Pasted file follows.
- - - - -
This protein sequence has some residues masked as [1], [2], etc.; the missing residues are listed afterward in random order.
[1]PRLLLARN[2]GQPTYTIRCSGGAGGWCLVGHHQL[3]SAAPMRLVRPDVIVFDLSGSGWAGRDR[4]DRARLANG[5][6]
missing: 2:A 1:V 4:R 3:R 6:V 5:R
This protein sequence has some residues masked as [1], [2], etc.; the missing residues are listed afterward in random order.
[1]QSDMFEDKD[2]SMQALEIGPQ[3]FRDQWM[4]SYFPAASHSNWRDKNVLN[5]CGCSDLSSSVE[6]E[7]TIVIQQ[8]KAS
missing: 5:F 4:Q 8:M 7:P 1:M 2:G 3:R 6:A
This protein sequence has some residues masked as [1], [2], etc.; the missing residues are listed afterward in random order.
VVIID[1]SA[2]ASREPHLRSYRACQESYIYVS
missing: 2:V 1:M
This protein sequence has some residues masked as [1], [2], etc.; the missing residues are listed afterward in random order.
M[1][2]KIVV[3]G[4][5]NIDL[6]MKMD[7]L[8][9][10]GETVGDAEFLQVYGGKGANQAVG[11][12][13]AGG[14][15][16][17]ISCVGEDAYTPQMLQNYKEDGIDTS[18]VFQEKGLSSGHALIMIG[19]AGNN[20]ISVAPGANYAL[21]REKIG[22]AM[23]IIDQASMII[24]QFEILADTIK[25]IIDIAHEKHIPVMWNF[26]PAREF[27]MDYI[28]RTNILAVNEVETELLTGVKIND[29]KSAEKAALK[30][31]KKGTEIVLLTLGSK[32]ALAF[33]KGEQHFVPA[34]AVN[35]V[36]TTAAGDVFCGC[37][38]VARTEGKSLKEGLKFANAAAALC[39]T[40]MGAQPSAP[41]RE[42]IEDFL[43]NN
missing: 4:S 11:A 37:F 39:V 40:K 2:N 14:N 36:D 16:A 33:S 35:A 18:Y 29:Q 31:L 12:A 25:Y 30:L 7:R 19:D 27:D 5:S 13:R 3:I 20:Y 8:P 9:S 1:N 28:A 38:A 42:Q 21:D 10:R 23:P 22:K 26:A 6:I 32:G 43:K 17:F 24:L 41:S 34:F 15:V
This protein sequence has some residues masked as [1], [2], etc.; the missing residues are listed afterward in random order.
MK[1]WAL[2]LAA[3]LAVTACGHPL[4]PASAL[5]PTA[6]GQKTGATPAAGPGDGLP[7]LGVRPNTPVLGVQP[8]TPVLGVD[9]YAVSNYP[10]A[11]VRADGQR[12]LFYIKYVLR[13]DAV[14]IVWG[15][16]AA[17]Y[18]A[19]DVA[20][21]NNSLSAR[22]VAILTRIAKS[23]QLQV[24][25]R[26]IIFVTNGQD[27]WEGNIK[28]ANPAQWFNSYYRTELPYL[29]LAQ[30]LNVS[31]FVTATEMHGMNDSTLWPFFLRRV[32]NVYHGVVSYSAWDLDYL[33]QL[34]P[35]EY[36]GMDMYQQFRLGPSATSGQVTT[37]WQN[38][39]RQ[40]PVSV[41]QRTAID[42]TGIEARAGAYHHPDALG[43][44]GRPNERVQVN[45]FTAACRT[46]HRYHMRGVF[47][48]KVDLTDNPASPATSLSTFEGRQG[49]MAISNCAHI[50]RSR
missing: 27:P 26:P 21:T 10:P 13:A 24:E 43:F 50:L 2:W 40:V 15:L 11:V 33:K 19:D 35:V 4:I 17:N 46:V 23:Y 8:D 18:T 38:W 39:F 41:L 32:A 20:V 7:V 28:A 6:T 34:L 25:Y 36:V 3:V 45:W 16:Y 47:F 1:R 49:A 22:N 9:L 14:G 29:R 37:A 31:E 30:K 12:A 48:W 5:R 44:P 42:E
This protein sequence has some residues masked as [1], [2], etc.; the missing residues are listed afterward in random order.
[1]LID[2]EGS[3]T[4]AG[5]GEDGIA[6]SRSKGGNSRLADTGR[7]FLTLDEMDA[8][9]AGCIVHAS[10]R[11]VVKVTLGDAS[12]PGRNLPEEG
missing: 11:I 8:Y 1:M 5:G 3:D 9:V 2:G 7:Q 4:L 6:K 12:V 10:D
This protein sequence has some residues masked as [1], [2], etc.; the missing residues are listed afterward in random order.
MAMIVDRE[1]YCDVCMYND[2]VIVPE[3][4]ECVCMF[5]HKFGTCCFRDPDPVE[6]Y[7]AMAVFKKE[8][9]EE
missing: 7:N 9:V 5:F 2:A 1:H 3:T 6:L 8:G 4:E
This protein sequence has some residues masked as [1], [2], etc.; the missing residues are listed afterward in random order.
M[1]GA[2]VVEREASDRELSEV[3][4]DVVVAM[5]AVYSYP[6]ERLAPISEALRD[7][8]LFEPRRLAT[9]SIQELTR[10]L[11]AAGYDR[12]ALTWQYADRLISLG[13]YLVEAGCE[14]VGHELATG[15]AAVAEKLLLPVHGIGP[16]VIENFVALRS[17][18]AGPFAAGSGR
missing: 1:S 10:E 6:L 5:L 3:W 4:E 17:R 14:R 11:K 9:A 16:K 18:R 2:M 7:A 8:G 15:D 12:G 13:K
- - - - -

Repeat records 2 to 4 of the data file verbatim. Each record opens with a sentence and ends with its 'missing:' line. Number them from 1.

This protein sequence has some residues masked as [1], [2], etc.; the missing residues are listed afterward in random order.
[1]QSDMFEDKD[2]SMQALEIGPQ[3]FRDQWM[4]SYFPAASHSNWRDKNVLN[5]CGCSDLSSSVE[6]E[7]TIVIQQ[8]KAS
missing: 5:F 4:Q 8:M 7:P 1:M 2:G 3:R 6:A
This protein sequence has some residues masked as [1], [2], etc.; the missing residues are listed afterward in random order.
VVIID[1]SA[2]ASREPHLRSYRACQESYIYVS
missing: 2:V 1:M
This protein sequence has some residues masked as [1], [2], etc.; the missing residues are listed afterward in random order.
M[1][2]KIVV[3]G[4][5]NIDL[6]MKMD[7]L[8][9][10]GETVGDAEFLQVYGGKGANQAVG[11][12][13]AGG[14][15][16][17]ISCVGEDAYTPQMLQNYKEDGIDTS[18]VFQEKGLSSGHALIMIG[19]AGNN[20]ISVAPGANYAL[21]REKIG[22]AM[23]IIDQASMII[24]QFEILADTIK[25]IIDIAHEKHIPVMWNF[26]PAREF[27]MDYI[28]RTNILAVNEVETELLTGVKIND[29]KSAEKAALK[30][31]KKGTEIVLLTLGSK[32]ALAF[33]KGEQHFVPA[34]AVN[35]V[36]TTAAGDVFCGC[37][38]VARTEGKSLKEGLKFANAAAALC[39]T[40]MGAQPSAP[41]RE[42]IEDFL[43]NN
missing: 4:S 11:A 37:F 39:V 40:K 2:N 14:N 36:D 16:A 33:S 35:A 18:Y 29:Q 31:L 12:A 25:Y 30:L 7:R 19:D 27:D 5:S 13:R 3:I 20:Y 8:P 9:S 1:N 28:A 38:A 42:Q 21:D 10:R 23:P 22:K 26:A 6:I 32:G 43:K 17:F 24:L 41:S 34:F 15:V